B: Do you have any advice for women who want to prepare their body for pregnancy?

Oh yes! Start with your diet. And just take care of yourself. If you're trying to get pregnant the best thing to do is to just really get in touch with your body. I think that is a beautiful thing to do for yourself and for your baby. I have met a lot of women who feel very alienated from their body when they're going through pregnancy and they sometimes regret not getting more in touch with themselves. So I think it's a really beautiful process to be able to get in touch with the processes of one self. That's what I think of when I think of fertility, I really want to feel what's going on. I want to be present for all of it. I want to be less concerned about hormone levels or testing. Because then I think you're almost missing the point of the process. So tap back into your body, do things that bring you back into yourself make you feel centered. 

B: Like Qi Gong?

Yes! Exactly. Emotional processing for women is really more effective when its physical. We can think circles around stuff all the time. But sometimes you really have to physically move it out and I think Qi Gong is perfect for that.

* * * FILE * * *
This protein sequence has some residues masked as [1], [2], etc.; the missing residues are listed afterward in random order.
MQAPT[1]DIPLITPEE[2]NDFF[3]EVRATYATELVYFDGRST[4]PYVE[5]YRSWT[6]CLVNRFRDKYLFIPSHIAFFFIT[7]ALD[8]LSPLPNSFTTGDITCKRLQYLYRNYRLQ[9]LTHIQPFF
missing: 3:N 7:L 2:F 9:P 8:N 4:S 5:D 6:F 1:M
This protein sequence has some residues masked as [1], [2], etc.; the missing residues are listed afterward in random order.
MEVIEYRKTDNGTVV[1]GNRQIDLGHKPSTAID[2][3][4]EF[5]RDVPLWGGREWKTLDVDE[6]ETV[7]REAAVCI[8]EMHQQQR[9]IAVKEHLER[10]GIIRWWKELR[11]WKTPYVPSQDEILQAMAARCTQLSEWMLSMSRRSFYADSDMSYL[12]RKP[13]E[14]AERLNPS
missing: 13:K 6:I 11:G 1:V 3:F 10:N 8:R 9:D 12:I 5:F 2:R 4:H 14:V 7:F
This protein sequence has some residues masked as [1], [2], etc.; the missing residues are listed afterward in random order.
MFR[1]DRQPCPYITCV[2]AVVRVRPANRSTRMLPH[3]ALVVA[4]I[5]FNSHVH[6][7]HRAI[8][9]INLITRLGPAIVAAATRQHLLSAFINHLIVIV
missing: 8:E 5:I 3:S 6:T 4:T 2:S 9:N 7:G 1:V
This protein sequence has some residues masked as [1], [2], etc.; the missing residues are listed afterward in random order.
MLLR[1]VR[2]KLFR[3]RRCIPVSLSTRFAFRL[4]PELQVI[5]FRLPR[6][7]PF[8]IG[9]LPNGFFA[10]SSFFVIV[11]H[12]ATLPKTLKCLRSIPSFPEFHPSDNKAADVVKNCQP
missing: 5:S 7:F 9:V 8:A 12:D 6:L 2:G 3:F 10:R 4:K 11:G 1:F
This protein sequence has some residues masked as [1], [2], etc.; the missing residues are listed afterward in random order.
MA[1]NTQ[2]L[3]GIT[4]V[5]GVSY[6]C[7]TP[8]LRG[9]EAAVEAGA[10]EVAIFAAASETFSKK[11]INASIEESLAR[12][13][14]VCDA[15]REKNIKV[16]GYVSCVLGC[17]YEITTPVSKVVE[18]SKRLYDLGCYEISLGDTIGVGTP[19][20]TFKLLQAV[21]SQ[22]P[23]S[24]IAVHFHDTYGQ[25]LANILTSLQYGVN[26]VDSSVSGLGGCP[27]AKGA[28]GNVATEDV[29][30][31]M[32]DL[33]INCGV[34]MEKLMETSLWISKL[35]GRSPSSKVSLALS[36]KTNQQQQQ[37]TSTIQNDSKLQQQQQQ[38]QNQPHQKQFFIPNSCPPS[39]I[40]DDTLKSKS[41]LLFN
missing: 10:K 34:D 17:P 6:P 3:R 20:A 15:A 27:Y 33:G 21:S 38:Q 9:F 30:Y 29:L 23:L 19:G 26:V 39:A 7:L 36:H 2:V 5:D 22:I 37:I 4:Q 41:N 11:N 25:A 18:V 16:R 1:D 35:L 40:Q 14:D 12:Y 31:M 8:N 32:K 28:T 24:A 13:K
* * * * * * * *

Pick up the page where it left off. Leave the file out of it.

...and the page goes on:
I think self care should be at 100% when you're trying to conceive because sometimes that's what's missing. You can take all the supplements, and shots, take all the classes, but if you're not taking the time for yourself.  You have to create time for yourself. You have to create space.



Founder of Acufunkture & Licensed Acupuncturist

Kathleen Funk received her BA at Baylor University where she studied Philosophy and Medicine and went on to receive her Master of Acupuncture & Oriental Medicine from the American College of Acupuncture & Oriental Medicine (Houston, TX). Kathleen completed her residency in China at Zhejiang Hospital of Traditional Chinese Medicine located in Hangzhou and the Affiliated Integrative Hospital of Luzhou Medical School located in the Sichuan Province. She is certified by the National Certification Commission for Acupuncture & Oriental Medicine and is licensed in Acupuncture by the Texas Medical Board